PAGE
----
Best thing about it though? It missed a lot more than it hit. The problem with these tools taking over business anytime soon is that even lazy companies still want something specific and still wanted to look relatively decent. Especially for swapping backgrounds at one point it looked like it was simply picking out a stock photo and then adjusting the color and angle. The misses were really bad misses.
So a this rate...everyone's going to need a on-site prompt engineer which will kill the savings and we'll just leave them to find stock photography in a traditional way or take it themselves.
This dream of the copywriter or marketing person doing a couple of prompts and coming up with a perfect visuals is exactly what it is a dream at least at this point. They better keep those photographer or photo editor phone numbers close lol.
I couldn't care less about AI. I consider AI to be the same as fast food, cheap, tasteless, unhealthy, and no matter where you are, it is always the same. Sorry, but I will always prefer good ingredients, creativity and the skill set of a talented chef, or the hardworking guys in the Bodegas. Just my opinion. Happy shooting
There is AI and then there's the AI which will be available ten years from now. Over the last month I have spent a lot of time on Midjourney and now I'm applying my obsession to the new GF feature on Photoshop. AI is going to rock this industry and change its core over the next few years.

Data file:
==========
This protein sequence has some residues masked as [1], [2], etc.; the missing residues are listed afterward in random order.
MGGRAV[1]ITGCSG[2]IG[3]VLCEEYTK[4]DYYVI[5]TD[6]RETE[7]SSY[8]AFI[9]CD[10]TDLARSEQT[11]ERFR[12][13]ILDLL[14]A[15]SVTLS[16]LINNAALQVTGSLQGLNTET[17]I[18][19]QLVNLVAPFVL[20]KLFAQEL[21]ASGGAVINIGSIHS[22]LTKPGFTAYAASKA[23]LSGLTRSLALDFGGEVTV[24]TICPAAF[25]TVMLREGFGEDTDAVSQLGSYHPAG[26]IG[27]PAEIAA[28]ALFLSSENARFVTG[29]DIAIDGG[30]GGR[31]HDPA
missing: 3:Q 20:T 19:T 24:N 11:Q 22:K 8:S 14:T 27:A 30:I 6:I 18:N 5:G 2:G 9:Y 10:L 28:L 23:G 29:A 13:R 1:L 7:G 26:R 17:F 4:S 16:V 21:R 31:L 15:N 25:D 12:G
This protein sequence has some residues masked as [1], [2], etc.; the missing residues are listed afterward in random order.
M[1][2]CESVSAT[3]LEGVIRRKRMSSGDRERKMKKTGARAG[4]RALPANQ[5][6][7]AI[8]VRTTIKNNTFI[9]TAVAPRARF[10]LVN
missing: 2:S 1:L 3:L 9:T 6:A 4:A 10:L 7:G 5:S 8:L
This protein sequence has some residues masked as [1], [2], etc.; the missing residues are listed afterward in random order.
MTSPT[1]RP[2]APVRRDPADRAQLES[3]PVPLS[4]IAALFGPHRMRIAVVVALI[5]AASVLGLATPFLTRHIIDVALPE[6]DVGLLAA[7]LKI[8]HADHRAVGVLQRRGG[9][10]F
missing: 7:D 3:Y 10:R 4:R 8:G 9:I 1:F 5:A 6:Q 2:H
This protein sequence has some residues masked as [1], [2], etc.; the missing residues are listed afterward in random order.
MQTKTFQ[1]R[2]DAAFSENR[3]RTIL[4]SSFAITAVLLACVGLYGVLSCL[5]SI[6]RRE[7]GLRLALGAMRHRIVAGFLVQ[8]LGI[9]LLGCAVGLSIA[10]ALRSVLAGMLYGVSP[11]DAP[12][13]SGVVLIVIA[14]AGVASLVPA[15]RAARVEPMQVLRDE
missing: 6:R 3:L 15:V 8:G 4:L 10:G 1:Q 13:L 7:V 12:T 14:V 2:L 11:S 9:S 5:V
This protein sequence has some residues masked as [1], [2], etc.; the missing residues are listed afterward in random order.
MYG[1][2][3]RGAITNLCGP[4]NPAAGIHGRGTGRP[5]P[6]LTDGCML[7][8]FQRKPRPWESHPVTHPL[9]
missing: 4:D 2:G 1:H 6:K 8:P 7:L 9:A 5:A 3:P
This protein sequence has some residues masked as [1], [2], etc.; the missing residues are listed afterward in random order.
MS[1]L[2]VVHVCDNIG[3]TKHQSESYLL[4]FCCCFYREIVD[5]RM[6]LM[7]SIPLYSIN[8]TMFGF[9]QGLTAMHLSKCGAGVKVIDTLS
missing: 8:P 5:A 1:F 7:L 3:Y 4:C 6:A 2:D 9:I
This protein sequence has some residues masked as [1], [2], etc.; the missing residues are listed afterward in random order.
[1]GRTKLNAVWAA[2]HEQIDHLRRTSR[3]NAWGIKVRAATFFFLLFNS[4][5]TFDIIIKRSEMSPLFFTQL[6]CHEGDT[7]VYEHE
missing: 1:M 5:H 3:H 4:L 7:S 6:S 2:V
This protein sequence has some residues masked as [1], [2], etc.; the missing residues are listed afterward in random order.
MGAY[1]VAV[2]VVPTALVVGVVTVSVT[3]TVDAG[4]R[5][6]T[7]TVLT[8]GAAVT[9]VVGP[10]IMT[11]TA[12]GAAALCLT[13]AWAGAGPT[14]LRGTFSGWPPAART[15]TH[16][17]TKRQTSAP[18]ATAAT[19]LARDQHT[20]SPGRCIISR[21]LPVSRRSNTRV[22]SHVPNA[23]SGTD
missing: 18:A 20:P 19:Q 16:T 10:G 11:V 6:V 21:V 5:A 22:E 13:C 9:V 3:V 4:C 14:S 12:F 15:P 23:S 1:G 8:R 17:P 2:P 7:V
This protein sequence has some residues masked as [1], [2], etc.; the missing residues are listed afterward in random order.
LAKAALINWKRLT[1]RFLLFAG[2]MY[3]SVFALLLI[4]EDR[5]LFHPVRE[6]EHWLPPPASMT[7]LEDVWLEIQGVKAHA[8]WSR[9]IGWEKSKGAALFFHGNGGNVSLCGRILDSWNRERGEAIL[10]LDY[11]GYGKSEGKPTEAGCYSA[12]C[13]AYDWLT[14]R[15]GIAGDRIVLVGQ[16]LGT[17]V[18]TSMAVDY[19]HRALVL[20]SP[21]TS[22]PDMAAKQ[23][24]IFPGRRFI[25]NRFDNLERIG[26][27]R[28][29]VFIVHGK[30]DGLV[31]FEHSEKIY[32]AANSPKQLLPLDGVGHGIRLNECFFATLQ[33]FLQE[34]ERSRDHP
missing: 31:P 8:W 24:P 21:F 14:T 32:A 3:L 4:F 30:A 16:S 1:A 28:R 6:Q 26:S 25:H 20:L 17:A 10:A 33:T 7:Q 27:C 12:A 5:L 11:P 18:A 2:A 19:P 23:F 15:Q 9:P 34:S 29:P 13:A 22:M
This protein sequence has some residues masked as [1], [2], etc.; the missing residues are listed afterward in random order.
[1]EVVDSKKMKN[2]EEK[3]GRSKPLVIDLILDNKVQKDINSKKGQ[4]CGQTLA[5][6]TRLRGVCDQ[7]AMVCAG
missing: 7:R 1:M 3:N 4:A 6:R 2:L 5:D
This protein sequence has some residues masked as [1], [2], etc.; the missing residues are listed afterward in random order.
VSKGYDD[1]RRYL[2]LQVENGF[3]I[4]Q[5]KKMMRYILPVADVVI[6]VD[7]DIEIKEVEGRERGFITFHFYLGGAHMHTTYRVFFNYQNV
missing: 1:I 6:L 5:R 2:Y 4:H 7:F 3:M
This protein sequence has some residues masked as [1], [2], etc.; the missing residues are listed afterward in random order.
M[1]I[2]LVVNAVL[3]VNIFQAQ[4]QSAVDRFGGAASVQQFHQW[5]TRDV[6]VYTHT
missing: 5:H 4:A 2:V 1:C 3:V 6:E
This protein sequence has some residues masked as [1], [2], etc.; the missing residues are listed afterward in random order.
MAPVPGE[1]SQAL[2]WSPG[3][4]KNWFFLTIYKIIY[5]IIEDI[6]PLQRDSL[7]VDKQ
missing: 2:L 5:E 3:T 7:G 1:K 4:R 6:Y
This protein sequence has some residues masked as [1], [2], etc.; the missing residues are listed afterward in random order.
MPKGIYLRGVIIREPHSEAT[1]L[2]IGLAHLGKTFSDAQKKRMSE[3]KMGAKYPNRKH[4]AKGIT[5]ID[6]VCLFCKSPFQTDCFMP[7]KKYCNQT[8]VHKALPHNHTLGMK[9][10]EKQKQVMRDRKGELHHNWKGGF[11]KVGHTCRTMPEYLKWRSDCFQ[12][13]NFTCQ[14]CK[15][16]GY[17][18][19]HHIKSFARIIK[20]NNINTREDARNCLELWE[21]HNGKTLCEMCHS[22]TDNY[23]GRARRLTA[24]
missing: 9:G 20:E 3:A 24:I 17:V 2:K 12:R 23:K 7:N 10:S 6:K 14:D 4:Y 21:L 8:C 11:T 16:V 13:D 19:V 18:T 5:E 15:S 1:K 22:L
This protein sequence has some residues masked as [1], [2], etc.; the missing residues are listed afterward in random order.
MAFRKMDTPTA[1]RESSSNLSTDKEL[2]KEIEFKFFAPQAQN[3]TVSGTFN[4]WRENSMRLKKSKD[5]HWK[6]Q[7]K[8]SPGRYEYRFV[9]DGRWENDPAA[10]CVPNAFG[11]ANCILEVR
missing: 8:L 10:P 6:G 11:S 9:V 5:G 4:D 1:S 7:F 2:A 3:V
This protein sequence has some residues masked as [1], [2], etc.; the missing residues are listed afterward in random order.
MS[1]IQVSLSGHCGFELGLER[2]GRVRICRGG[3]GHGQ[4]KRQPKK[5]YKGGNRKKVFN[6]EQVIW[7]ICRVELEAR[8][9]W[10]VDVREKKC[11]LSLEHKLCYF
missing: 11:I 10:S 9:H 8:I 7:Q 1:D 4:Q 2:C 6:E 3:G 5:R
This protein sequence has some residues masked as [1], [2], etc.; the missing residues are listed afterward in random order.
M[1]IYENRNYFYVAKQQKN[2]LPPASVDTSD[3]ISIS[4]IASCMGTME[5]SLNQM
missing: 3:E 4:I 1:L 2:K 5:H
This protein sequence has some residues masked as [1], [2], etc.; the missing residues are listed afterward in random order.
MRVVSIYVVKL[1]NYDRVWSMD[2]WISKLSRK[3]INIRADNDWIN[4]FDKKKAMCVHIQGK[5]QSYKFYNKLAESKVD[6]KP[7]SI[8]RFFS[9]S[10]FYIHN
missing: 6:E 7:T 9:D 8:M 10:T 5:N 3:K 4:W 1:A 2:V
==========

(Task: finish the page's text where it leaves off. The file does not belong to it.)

Image Creation, I'm not even going to bother to call it Photography anymore, is going to be inundated with a much larger number of realistic looking high quality images compared to today. That's what happened when digital cameras and editing software became mainstream several years ago. As a result the value of one quality image will further deteriorate and so will the value of the person creating it. Consequently there will be even more competition for the few remaining Photography genres which do not have a heavy AI influence.
I am convinced that ten years from now we will look back and see a very similar economic fallout as when digital overtook film, just this time it will happen faster, broader and with much greater intensity.
Ansel Adam's software was the darkroom, enlarger and his vision of how the print should look. Dodge and burn, exposure, cropping, filters... all parts of our current and future nomenclature. AI is just another progression of the tools we will use going forward. Parts of will go away (Like the Sony discs for cameras), parts will remain and a lot of new features will be added. Can't stop progress, so it's always best to learn it, even if you don't plan on using it.